I mean, look at this thing:



What does "Quartz Locked" even mean? Who cares! Such a casually authoritative descriptor was inscrutably arcane-sounding enough to be awe-inspiring to a twelve-year-old wistfully wondering why his own parents' stereo system was so lame by comparison.

Do you think twenty years from now there will be thirty-year-olds feeling the same way about MacBooks? Or first generation iPods?
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  #29  
Old Posted Feb 27, 2017, 1:58 AM
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Originally Posted by SpongeG View Post
70 HMV locations to be filled with Sunrise Records

http://globalnews.ca/news/3274299/hm.../?sf58831898=1
Great news! I hope Sunrise can make it work
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  #30  
Old Posted Feb 27, 2017, 3:06 AM
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My arch-nemesis, Stanzmastertron3000, worked in a record shop iirc.

Quote:
Originally Posted by rousseau View Post
I like the non-confrontational Canadian personality as much as the next guy, but sometimes I worry that we're missing out on the frisson that gives life some spice.
Spend a day in my shoes selling bottled water to upper-middle class people and you won't.

Quote:
Originally Posted by rousseau View Post
You have a receiver for listening to the radio on your stereo system? Whoa, cool. How about a cassette deck? Or even better: a dual cassette deck? Eh?
The system my parents rigged up when I was a kid, had a turntable, dual cassette deck, 5-disk CD player, radio tuner, and two different equalizers. Audio was provided by at least five speakers of various sizes and types throughout the room.

Today my mom listens to the same music through tinny laptop speakers.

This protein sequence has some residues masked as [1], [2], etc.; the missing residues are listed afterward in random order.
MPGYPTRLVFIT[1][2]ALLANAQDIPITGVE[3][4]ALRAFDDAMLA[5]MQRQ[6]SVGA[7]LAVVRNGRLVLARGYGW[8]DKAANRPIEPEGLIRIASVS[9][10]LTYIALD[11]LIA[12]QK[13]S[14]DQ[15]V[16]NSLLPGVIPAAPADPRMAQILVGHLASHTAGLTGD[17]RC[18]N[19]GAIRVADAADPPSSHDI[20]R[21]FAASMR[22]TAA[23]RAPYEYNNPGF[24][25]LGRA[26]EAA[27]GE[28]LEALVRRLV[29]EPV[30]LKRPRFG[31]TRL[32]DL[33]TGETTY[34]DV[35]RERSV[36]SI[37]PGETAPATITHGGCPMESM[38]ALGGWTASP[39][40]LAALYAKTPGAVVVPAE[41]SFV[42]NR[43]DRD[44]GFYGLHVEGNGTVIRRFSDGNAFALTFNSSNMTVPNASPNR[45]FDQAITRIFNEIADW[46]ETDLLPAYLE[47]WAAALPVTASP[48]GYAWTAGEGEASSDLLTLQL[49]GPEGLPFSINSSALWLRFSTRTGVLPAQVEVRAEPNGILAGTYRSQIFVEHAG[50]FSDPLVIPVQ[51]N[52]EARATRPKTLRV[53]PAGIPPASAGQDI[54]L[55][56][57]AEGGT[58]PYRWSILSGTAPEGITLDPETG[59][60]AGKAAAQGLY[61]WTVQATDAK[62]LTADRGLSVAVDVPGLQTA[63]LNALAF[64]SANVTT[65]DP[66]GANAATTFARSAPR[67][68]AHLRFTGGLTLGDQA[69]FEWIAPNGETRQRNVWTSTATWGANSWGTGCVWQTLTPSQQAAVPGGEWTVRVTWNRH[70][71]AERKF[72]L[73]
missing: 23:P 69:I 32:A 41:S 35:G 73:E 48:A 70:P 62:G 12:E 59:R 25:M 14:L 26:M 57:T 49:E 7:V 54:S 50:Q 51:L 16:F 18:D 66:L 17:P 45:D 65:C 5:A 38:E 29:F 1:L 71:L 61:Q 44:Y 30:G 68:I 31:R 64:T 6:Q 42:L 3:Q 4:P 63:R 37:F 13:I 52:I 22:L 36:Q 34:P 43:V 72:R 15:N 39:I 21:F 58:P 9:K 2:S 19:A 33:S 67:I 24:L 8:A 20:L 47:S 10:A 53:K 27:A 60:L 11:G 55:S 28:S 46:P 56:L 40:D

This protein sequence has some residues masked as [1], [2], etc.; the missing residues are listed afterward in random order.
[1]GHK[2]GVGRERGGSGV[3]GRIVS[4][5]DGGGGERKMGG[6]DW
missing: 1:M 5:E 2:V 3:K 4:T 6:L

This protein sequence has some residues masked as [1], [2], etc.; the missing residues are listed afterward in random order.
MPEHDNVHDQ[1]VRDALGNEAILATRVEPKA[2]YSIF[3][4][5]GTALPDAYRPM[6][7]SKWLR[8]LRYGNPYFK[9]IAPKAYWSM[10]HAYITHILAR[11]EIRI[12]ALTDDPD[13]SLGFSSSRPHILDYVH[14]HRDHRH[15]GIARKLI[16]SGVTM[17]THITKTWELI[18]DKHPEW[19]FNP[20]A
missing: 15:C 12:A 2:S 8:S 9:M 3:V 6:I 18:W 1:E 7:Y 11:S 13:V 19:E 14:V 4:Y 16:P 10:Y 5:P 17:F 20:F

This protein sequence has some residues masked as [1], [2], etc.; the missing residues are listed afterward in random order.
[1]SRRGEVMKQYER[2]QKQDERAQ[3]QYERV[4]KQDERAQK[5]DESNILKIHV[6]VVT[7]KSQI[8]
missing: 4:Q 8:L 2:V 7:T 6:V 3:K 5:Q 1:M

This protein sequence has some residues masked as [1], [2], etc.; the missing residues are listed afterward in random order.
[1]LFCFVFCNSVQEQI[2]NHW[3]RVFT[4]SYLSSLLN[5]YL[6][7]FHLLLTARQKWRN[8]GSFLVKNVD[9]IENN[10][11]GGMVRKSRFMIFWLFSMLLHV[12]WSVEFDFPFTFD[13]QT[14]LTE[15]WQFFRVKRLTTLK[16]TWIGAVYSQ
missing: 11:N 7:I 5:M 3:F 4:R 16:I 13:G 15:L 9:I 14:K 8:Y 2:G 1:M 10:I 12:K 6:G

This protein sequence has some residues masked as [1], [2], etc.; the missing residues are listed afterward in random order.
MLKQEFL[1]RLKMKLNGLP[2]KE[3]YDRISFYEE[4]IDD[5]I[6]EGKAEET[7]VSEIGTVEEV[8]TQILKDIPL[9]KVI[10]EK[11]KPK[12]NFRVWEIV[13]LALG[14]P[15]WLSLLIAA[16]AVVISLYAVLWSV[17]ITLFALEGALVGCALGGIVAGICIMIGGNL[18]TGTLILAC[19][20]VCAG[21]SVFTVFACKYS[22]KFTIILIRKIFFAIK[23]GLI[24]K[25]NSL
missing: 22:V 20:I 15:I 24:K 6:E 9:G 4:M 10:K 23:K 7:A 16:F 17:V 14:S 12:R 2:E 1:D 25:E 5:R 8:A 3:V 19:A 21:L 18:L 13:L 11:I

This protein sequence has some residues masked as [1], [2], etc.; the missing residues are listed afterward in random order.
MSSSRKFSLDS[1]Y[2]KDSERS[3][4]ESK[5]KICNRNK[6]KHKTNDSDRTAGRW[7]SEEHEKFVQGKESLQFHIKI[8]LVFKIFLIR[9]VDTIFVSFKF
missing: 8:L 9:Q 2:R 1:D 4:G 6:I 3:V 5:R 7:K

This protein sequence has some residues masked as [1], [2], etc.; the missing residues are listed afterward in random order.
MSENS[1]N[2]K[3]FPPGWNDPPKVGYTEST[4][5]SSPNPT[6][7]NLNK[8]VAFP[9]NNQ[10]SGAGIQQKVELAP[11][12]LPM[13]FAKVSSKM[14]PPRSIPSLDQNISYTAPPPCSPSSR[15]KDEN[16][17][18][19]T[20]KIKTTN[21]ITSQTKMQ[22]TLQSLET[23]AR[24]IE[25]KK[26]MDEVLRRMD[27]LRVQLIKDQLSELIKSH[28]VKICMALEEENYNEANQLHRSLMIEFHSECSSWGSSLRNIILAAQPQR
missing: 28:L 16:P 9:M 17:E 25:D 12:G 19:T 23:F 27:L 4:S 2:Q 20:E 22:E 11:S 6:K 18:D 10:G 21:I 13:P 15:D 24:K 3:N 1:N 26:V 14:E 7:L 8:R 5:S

Quote:
Originally Posted by rousseau View Post
Do you think twenty years from now there will be thirty-year-olds feeling the same way about MacBooks? Or first generation iPods?
No.
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  #31  
Old Posted Feb 28, 2017, 4:06 PM
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Today my mom listens to the same music through tinny laptop speakers. .

Having mentioned that, speaker technology came such a lonq way eh?

My Bluetooth speaker has like a 5" woofer and the bass sounds fairly big for such a small speaker. Even the built in speakers on our t.v is good enough for us for movies.I wouldn't of said that a few years ago..The sound fills the room..Ditto for my Bluetooth portable speaker..

I get people pining for vinyl and appreciating that warm analogue sound you get from records, but gawd, I hope people don't miss those battery gobbling ghetto blasters, enormous speakers or back breaking console units from yesteryear. Those complicated looking receivers with those gadgety tone shaping buttons, which were basically subtle e.q switches marketed as sonic enhancers.."Loudness" was just a bass boost for example..The manufacturers really targeted that "tweaker" in the consumer.
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  #32  
Old Posted Feb 28, 2017, 6:05 PM
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Seems like a huge risk for such a niche business...
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  #33  
Old Posted Feb 28, 2017, 6:15 PM
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Originally Posted by Razor View Post
Having mentioned that, speaker technology came such a lonq way eh?

My Bluetooth speaker has like a 5" woofer and the bass sounds fairly big for such a small speaker. Even the built in speakers on our t.v is good enough for us for movies.I wouldn't of said that a few years ago..The sound fills the room..Ditto for my Bluetooth portable speaker..